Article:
Lin Tianmiao Protruding Patterns
Galerie Lelong & Co. is pleased to present Protruding Patterns, a solo exhibition of work by Beijing-based artist Lin Tianmiao that will transform the main gallery with woven carpets. For the first time, viewers are encouraged to touch Lin’s intricate, labor-intensive work with textiles and thread.
Over the past six years, Lin has collected around 2,000 words and expressions about women in various languages. Pulling from popular novels, newspapers, the internet, and colloquial dialogues, she has gathered phrases such as “divinité,” “Mori girl,” and “leftover women.” Some are predictably derogatory to women, demonstrating the continued ubiquity of sexist attitudes reinforced by language, while others are directly recovered from obsolescence, representing the nuanced mix of confusion, humor, self-deprecation, and empowerment that accompanies the shifting consciousness of women. This lexicon is woven into thickly raised wool forms so that viewers can feel the visceral and literal protruding patterns while touching and walking on the carpets.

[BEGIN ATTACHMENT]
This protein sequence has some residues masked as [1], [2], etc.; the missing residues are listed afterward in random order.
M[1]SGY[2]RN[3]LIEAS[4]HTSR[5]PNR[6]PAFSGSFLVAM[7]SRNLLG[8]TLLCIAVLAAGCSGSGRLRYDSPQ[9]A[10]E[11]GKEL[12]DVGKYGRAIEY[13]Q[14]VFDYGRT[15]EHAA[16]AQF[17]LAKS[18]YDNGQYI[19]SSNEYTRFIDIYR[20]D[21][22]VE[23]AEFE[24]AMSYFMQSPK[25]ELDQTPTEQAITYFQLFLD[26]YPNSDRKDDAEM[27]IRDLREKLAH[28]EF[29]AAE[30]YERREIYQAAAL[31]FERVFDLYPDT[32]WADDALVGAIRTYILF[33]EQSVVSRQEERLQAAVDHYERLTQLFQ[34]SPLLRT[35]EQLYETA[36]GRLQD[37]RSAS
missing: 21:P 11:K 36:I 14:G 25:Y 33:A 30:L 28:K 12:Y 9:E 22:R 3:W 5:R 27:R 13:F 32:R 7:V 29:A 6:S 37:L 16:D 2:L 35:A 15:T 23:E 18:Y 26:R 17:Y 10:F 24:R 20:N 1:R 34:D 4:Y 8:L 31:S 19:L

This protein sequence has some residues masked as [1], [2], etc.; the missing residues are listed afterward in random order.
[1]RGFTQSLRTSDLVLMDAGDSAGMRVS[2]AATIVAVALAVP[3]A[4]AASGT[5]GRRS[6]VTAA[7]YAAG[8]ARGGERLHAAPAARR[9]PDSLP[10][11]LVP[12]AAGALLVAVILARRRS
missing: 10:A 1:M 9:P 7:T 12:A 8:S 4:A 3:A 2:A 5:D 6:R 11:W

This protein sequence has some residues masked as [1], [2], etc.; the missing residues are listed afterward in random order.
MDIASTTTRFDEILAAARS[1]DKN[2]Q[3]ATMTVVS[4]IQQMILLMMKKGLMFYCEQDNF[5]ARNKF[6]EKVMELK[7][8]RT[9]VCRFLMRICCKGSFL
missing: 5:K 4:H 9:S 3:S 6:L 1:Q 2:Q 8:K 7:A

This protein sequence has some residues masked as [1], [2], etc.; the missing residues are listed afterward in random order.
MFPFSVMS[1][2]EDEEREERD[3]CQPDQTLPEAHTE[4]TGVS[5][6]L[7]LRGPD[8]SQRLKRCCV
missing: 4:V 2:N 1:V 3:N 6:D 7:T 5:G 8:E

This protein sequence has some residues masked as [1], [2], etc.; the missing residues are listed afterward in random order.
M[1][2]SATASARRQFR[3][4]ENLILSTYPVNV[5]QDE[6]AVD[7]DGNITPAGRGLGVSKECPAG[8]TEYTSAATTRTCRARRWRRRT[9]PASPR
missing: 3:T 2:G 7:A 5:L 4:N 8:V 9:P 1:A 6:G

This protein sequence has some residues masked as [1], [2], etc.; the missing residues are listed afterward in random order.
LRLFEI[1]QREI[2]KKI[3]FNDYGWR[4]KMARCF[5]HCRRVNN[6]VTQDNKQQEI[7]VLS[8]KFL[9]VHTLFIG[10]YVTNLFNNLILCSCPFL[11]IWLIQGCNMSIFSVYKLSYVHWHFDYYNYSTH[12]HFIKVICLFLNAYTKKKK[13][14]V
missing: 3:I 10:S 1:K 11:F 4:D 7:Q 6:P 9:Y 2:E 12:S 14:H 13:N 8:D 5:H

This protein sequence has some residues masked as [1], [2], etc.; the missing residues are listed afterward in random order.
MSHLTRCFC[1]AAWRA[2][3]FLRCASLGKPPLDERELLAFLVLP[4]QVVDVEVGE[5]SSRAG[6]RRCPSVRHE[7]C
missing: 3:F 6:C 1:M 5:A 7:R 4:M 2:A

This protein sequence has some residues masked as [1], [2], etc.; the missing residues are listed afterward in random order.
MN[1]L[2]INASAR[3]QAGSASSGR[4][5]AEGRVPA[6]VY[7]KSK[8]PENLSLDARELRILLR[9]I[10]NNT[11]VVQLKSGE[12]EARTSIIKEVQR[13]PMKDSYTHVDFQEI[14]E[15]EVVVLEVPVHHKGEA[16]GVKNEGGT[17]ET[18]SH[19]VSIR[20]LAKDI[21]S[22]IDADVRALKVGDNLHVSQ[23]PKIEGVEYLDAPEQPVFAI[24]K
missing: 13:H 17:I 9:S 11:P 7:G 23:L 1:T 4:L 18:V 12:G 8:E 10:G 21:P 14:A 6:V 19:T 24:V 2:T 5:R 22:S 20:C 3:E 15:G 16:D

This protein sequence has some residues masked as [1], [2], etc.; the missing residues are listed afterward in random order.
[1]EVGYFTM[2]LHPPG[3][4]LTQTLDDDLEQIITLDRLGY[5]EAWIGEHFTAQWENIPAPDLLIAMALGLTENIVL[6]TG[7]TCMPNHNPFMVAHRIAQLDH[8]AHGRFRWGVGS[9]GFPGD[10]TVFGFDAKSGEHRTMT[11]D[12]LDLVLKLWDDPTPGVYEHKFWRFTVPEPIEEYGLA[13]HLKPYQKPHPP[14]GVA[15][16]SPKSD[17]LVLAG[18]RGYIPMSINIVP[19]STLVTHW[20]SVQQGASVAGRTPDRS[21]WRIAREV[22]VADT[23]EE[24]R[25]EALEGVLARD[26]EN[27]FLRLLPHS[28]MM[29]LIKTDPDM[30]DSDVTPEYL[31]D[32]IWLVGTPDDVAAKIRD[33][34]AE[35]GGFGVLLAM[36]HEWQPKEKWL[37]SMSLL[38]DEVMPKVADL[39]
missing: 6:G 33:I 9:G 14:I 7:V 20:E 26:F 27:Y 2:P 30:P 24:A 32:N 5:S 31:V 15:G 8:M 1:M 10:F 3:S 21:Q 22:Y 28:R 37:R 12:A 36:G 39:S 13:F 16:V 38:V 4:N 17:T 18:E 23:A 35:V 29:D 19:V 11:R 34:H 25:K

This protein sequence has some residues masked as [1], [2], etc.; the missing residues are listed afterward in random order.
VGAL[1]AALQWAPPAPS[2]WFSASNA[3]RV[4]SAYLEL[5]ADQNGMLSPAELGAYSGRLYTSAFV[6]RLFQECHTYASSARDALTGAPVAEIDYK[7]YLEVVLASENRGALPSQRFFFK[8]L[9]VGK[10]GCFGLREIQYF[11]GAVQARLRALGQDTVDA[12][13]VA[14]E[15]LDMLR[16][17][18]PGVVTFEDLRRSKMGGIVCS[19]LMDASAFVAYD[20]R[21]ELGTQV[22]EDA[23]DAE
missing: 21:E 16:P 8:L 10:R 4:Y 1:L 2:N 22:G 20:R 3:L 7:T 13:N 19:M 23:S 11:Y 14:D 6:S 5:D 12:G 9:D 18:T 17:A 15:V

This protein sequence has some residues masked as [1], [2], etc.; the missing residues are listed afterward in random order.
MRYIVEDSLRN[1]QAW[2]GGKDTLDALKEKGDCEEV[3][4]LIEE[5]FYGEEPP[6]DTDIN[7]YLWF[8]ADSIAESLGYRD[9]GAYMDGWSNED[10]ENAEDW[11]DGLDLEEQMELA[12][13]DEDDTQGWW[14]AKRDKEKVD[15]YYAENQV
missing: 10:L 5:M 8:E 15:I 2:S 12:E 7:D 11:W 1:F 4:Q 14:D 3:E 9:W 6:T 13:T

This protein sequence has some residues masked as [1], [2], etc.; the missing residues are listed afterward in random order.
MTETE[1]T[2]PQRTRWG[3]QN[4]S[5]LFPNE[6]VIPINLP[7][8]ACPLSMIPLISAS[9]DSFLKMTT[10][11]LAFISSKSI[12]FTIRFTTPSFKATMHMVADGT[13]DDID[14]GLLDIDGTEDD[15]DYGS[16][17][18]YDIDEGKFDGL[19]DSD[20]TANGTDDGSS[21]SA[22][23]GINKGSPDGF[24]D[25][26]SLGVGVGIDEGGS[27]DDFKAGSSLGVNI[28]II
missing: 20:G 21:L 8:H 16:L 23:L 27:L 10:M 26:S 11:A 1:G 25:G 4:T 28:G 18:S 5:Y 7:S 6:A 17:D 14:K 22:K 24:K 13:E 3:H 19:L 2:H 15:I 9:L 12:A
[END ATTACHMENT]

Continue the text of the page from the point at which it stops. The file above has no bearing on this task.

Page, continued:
By making visible and tangible the various definitions of womanhood that transcend cultures and time, Lin creates an immersive platform to explore how women feel within their evolving societal roles. Meanwhile, the examination of feminine semiotics highlights the disparity that still remains between much-advocated gender equality and culturally embedded gender discrimination. Despite the subject matter of the work, Lin Tianmiao eschews the typical, Western label of a “feminist artist” given that the notion of feminism emerged from different social and cultural contexts within China and abroad.
The exhibition will also feature a selection of new paintings and sculptures in the adjacent gallery, which continue Lin’s exploration of “body language.” Sculptures combining bones with ordinary tools create visual puns, akin to her More or Less the Same (2011) series. In one of the new sculptures, bones form the underside of a clothing hanger, while in another a thermometer is embedded into a bone. These contradictory materials blur the line between binaries such as subject and object, yin and yang, and interior and exterior, challenging the distinction between normal and abnormal. For Lin, bones eliminate the boundaries of social classes, cultures, political ideologies, and species in light of a shared mortality.
Lin Tianmiao, Protruding Patterns, 2014, Wool thread, yarn, acrylic, Dimensions variable